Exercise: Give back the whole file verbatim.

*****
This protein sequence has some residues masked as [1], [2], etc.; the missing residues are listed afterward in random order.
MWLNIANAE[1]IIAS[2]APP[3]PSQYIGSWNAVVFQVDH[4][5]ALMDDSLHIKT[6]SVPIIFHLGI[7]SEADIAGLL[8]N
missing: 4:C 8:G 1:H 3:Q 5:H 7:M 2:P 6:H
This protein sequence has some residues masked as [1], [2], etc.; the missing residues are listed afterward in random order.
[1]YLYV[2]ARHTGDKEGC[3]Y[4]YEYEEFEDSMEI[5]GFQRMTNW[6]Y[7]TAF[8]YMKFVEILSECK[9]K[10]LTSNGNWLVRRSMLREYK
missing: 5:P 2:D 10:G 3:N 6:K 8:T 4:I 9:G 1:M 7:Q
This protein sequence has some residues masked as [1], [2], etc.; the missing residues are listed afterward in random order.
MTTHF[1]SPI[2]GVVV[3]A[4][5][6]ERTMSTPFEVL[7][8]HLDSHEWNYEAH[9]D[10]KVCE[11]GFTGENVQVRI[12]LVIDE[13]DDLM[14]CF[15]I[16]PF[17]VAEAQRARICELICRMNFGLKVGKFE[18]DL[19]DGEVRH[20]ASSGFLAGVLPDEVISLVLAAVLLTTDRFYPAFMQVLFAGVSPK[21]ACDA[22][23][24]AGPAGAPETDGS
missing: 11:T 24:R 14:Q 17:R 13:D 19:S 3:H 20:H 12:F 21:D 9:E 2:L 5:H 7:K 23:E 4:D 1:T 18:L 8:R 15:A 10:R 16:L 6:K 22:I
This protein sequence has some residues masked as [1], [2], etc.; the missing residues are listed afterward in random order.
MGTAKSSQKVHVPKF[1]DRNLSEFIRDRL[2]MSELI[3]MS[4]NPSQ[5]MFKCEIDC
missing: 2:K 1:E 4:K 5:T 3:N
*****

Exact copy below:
This protein sequence has some residues masked as [1], [2], etc.; the missing residues are listed afterward in random order.
MWLNIANAE[1]IIAS[2]APP[3]PSQYIGSWNAVVFQVDH[4][5]ALMDDSLHIKT[6]SVPIIFHLGI[7]SEADIAGLL[8]N
missing: 4:C 8:G 1:H 3:Q 5:H 7:M 2:P 6:H
This protein sequence has some residues masked as [1], [2], etc.; the missing residues are listed afterward in random order.
[1]YLYV[2]ARHTGDKEGC[3]Y[4]YEYEEFEDSMEI[5]GFQRMTNW[6]Y[7]TAF[8]YMKFVEILSECK[9]K[10]LTSNGNWLVRRSMLREYK
missing: 5:P 2:D 10:G 3:N 6:K 8:T 4:I 9:G 1:M 7:Q
This protein sequence has some residues masked as [1], [2], etc.; the missing residues are listed afterward in random order.
MTTHF[1]SPI[2]GVVV[3]A[4][5][6]ERTMSTPFEVL[7][8]HLDSHEWNYEAH[9]D[10]KVCE[11]GFTGENVQVRI[12]LVIDE[13]DDLM[14]CF[15]I[16]PF[17]VAEAQRARICELICRMNFGLKVGKFE[18]DL[19]DGEVRH[20]ASSGFLAGVLPDEVISLVLAAVLLTTDRFYPAFMQVLFAGVSPK[21]ACDA[22][23][24]AGPAGAPETDGS
missing: 11:T 24:R 14:Q 17:R 13:D 19:S 3:H 20:H 12:F 21:D 9:E 2:L 5:H 7:K 23:E 4:D 1:T 18:L 8:R 15:A 10:R 16:L 6:K 22:I
This protein sequence has some residues masked as [1], [2], etc.; the missing residues are listed afterward in random order.
MGTAKSSQKVHVPKF[1]DRNLSEFIRDRL[2]MSELI[3]MS[4]NPSQ[5]MFKCEIDC
missing: 2:K 1:E 4:K 5:T 3:N